1) Potty Training. Wow. I cannot imagine what my life would be if you had chosen to simply skip this step. Or not clean up any accidents I may have had. (Although I didn't, right? Have accidents? 'Cause I was the perfect child. Right? Mom??)

2) Wrapping all the Christmas gifts. Especially the funky shaped ones - since gift bags had yet to be invented. I still remember some pretty awesome squishy gifts wrapped rather creatively in paper. Kudos for the effort. There's nothing quite as fun as shredding up paper and ending with a toy.

3) Clipping my fingernails. And toenails. For YEARS. I actually remember you clipping my fingernails as a child. I just had no idea you'd done it every week since the day I was born...

"Hey mom! This sure is fun, isn't it?"

4) Pushing me on the swingset. Incessantly. I now realize that it was not quite as much fun for you as it was for me.

5) Washing my sheets. Magically, fresh linens would appear on my bed regularly throughout my childhood, with no one around to witness the incredible feat. Unlike the doctor's office, where they simply grab the tissue paper covering, roll a fresh sheet over the table and toss the used section, my sheets were made of fabric. You actually washed, dryed and replaced my sheets. Endlessly.

6) Brushing my hair. Oh, and not chopping it off when I got gum stuck in it. Twice. Also for letting it grow long even though I would end up with "rat's nests" at the nape of my neck every morning. I loved my long hair and pigtails, even if they were a little lopsided from time to time because of all my wiggling while you were attempting to wrangle that little elastic band over my tresses.

"I'm going to be a smashingly good cook, thanks
to DeeDee." (Good thing mommy has backup!)
7) Teaching me the difference between 2 T. and 2 t. of salt. And not being mad when I ruined our chicken dinner so badly even the dog wouldn't eat it.

8) Letting me ride under the grocery cart. Let's face it, there's a seriously limited window in which you're allowed to lay flat on your belly with your arms out like Superman as your mother shops for bananas. Letting me be that kid while ignoring the looks you got from strangers makes you Superwoman.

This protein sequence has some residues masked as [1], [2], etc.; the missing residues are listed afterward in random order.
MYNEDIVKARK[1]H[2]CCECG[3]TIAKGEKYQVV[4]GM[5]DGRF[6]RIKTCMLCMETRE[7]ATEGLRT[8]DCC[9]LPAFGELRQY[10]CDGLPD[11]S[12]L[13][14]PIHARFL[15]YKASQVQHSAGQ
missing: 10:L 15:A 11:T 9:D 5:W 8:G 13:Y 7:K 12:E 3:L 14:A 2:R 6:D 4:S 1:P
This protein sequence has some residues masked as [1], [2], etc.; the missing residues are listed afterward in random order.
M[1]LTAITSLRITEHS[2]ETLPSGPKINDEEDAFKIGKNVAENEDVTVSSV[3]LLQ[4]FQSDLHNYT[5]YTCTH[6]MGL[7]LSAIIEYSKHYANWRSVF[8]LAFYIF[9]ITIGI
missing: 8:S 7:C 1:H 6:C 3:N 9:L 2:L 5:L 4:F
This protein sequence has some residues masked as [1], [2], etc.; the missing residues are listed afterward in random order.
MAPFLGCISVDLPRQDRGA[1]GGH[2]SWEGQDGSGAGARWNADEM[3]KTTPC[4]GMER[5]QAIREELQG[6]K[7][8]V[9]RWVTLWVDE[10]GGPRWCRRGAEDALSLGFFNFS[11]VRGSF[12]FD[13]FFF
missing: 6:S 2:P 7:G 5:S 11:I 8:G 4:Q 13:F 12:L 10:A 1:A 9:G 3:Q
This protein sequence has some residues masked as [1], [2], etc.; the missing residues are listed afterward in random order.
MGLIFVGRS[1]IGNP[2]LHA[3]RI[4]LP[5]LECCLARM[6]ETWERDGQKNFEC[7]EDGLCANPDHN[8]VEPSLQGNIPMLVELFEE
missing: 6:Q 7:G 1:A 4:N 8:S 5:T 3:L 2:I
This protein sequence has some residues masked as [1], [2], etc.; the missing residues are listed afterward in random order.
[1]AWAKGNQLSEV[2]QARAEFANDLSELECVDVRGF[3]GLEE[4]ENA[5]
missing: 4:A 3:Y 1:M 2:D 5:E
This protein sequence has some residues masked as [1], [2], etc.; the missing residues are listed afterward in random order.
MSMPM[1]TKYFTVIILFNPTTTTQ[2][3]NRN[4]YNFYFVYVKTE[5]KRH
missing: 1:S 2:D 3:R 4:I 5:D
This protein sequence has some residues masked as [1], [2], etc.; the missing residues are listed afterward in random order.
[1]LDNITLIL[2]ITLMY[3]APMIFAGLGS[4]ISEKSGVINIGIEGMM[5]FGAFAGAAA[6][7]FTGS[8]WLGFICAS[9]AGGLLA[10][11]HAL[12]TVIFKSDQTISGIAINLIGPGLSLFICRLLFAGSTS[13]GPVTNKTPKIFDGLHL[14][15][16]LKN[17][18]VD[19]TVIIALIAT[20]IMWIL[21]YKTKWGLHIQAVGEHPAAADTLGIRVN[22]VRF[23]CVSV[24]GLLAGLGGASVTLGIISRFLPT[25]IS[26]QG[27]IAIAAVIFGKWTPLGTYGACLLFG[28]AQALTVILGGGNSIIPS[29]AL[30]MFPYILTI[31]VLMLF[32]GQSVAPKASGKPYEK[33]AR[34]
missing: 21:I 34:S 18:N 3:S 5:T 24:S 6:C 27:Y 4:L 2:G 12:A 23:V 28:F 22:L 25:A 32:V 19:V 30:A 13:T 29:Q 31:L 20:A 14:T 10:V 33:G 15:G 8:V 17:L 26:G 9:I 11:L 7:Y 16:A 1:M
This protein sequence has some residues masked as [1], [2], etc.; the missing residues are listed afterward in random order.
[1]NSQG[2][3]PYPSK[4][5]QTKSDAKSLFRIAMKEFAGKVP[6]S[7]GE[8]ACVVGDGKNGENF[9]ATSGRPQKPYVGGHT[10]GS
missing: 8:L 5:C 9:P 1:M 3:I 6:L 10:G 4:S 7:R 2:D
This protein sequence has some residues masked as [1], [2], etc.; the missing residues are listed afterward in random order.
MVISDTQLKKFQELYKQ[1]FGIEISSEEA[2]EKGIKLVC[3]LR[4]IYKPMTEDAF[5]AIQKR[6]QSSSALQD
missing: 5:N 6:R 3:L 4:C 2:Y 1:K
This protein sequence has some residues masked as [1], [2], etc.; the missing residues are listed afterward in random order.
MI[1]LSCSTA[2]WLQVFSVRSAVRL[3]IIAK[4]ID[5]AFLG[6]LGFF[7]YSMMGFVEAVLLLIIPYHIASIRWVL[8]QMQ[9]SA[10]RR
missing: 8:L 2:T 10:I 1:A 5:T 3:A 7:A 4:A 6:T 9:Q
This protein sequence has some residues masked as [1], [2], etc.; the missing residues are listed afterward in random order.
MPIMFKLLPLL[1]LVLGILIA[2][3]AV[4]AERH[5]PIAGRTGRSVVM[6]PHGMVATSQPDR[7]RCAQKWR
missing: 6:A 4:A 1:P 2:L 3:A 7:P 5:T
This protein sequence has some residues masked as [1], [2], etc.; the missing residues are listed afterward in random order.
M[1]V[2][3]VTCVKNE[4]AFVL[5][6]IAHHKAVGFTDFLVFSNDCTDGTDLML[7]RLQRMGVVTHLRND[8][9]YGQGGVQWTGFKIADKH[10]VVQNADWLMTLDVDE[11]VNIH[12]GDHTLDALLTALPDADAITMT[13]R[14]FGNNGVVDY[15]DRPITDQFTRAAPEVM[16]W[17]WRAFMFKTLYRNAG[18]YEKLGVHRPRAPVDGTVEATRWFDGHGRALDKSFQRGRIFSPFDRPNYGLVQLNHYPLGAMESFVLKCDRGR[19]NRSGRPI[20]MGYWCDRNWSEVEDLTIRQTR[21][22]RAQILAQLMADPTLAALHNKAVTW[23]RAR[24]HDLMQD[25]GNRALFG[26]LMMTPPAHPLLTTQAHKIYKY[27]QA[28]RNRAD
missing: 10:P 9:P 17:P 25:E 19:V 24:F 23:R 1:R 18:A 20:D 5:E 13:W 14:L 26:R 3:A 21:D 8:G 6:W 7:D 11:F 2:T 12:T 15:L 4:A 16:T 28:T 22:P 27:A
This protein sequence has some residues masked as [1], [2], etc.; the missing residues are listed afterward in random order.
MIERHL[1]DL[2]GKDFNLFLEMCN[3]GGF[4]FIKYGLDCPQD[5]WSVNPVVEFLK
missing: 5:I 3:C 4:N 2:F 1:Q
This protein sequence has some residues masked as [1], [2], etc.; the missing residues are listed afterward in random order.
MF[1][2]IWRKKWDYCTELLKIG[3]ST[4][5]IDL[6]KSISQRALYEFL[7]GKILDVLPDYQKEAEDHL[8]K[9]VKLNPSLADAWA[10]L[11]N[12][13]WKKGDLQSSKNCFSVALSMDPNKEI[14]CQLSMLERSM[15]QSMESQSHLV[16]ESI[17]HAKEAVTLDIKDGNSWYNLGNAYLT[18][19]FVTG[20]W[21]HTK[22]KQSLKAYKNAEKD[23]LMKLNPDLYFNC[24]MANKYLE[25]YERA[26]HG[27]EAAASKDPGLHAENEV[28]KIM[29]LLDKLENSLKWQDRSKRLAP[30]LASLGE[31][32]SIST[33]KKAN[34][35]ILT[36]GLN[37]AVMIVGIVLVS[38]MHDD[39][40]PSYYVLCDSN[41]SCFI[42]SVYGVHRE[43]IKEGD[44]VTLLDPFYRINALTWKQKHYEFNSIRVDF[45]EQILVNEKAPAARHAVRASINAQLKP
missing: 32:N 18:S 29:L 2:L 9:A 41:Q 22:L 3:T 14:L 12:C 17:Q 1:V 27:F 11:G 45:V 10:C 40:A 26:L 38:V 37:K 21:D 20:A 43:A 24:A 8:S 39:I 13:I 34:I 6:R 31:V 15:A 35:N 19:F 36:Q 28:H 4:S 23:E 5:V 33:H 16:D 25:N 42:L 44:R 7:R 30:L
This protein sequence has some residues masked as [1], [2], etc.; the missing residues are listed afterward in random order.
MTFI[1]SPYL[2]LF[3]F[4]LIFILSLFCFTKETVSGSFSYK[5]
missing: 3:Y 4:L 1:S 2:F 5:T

Aw, Grandma, I didn't wake mom up THAT much!
9) Letting me wake you up. At 3 am, 6 am, even 2 pm because some days I refused to nap. I don't remember doing it, but I know I did. I also know you gave me medicine, gave me water, and gave me a stern talking to sometimes. Thanks for always being there, even when you'd have rather used earplugs, turned off the monitor and pretended weekends were for sleeping in.

Making "Christmas Trees" with sugar cones and green icing.
The icing sometimes jumps straight to your mouth.
Can't be helped.

10) Believing memories were more important than messes. Remember how Kim and I used to love to play in the tub until our fingers turned to prunes, and all the water we splashed out of the tub magically dried up before we even had our pajamas on?

Remember all the toys you let us play with that would clean themselves up every night so we could rediscover them again the next day?

Remember when you would let us "help" you do things so they could get done faster and better than if you'd just done them on your own?

Remember teaching us how to make Christmas trees with bright green frosting? A family tradition that we now celebrate with our own kids...

Mark makes sure even Auntie gets in on the clean up
action. The icing bowl attacked him.
Couldn't be helped.

Thanks mom. For everything.